Introduction to Dapr

It’s already been about 6 months since Microsoft announced Dapr. Dapr, or Distributed Application Runtime, is an open source project with the goal to enable developers to write microservices. That’s a nice goal, and in this blog we’ll explore what this means.

Since its launch, I’ve heard more and more about Dapr. As with every launch, Dapr came with some announcements, Azure Friday episodes etc. What seemed uncommon to me was that Dapr seemed to keep people enticed even after its launch. I kept seeing people in my network tweet about it, and recently there was an episode of the Azure podcast about Dapr that convinced me I had to finally take a look, which I did today.

In this blog we’ll cover what Dapr is, how it is different from a service mesh and a quick demo of running Dapr. I’ve compiled a list of more resources at the end of this post.

Before we start, one disclaimer: I’m not at all an expert on Dapr, so please take what I write with some healthy skepticism.

What is Dapr

Dapr is a portable, event-driven runtime that makes it easy for enterprise developers to build resilient, microservice stateless and stateful applications that run on the cloud and edge and embraces the diversity of languages and developer frameworks.

Dapr documentation

The definition above comes from the Dapr documentation. It’s a mouthful, and I’ll try to deconstruct it using what I’ve learned in my day of research.

Dapr logo (from GitHub)

One of the main features of Dapr is that enables you to use external components (such as messaging infrastructure or state store) without having to write to a specific implementation of that external component. Your application would call Dapr with the action you want to take (e.g. read state from DB), and Dapr will translate this into an implementation of that action depending on your configuration (e.g. read state from CosmosDB).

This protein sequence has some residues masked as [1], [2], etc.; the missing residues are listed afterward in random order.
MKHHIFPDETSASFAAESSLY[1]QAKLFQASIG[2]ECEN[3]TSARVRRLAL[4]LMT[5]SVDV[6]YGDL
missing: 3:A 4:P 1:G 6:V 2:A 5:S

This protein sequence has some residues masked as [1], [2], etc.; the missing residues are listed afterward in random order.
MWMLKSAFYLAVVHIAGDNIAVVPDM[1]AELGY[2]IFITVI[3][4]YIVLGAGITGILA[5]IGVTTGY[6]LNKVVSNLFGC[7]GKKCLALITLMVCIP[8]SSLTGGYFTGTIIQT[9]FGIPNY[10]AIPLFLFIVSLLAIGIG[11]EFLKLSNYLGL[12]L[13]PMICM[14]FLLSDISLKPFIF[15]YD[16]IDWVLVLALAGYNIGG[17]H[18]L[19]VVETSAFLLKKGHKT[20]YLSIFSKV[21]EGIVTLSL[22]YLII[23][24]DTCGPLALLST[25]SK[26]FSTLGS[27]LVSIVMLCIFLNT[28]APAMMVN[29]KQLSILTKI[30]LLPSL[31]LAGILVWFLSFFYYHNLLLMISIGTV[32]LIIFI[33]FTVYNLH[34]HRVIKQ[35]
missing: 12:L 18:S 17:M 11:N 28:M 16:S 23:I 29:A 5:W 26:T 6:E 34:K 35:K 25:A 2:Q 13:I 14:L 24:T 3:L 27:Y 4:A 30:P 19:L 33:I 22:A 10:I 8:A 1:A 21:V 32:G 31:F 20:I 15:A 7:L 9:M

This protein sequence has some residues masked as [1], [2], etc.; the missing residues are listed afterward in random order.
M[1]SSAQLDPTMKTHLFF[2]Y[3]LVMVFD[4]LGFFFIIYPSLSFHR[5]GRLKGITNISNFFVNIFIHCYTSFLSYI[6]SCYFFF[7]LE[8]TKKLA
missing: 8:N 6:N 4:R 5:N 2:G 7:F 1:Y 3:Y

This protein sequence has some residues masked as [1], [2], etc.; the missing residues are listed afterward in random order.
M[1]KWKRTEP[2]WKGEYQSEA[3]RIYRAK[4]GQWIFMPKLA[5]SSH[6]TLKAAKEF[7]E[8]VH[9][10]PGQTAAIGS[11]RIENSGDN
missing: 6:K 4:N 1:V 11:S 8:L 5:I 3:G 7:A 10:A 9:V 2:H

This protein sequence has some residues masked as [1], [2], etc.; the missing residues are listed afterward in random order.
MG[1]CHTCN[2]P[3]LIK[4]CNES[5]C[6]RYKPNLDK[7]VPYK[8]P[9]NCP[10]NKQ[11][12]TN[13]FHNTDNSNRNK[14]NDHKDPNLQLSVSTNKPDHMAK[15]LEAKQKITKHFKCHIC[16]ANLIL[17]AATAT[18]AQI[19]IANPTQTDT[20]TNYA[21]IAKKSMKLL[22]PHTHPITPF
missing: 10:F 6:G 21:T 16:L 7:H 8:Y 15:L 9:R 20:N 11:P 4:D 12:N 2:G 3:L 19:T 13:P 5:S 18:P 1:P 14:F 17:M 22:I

Let consider this example: you need to read and write events to a message queue. Dapr allows you to do this without implementing a queue specific SDK. The queue implementation is handled by the Dapr runtime, and would even allow you to swap out implementation details. From an application perspective, you simply call Dapr with the action you need to take and Dapr will handle the translation.

This will also make it possible to write your application once, run it on multiple clouds and on each cloud simply have a different Dapr configuration file for that specific queue implementation. In practice you could use Event Hubs on Azure, and use Google pub/sub on GCP.

Current capabilities in Dapr (aka Building Blocks)

In it’s current version, Dapr has 6 capabilities, which it calls building blocks. When you’re building your application, you can pick and chose which ones of these you decide to use.

  • Service Invocation: This allows you to do service to service calls and have Dapr handle error handling etc.
  • State Management: State managements allows you to store key/value pairs to allow long running stateful services to fun in Dapr. State stores can be implemented as e.g. Azure CosmosDB, Azure Tables, AWS DynamoDB and more.
  • Pub/sub messaging: This allows you to publish events and subscribe to topics. You could use Azure Event Hubs, Azure Service Sub, RabbitMQ and more.
  • Resource bindings: Event-driven programming bindings for Dapr. There are a whole number of experimental implementations available.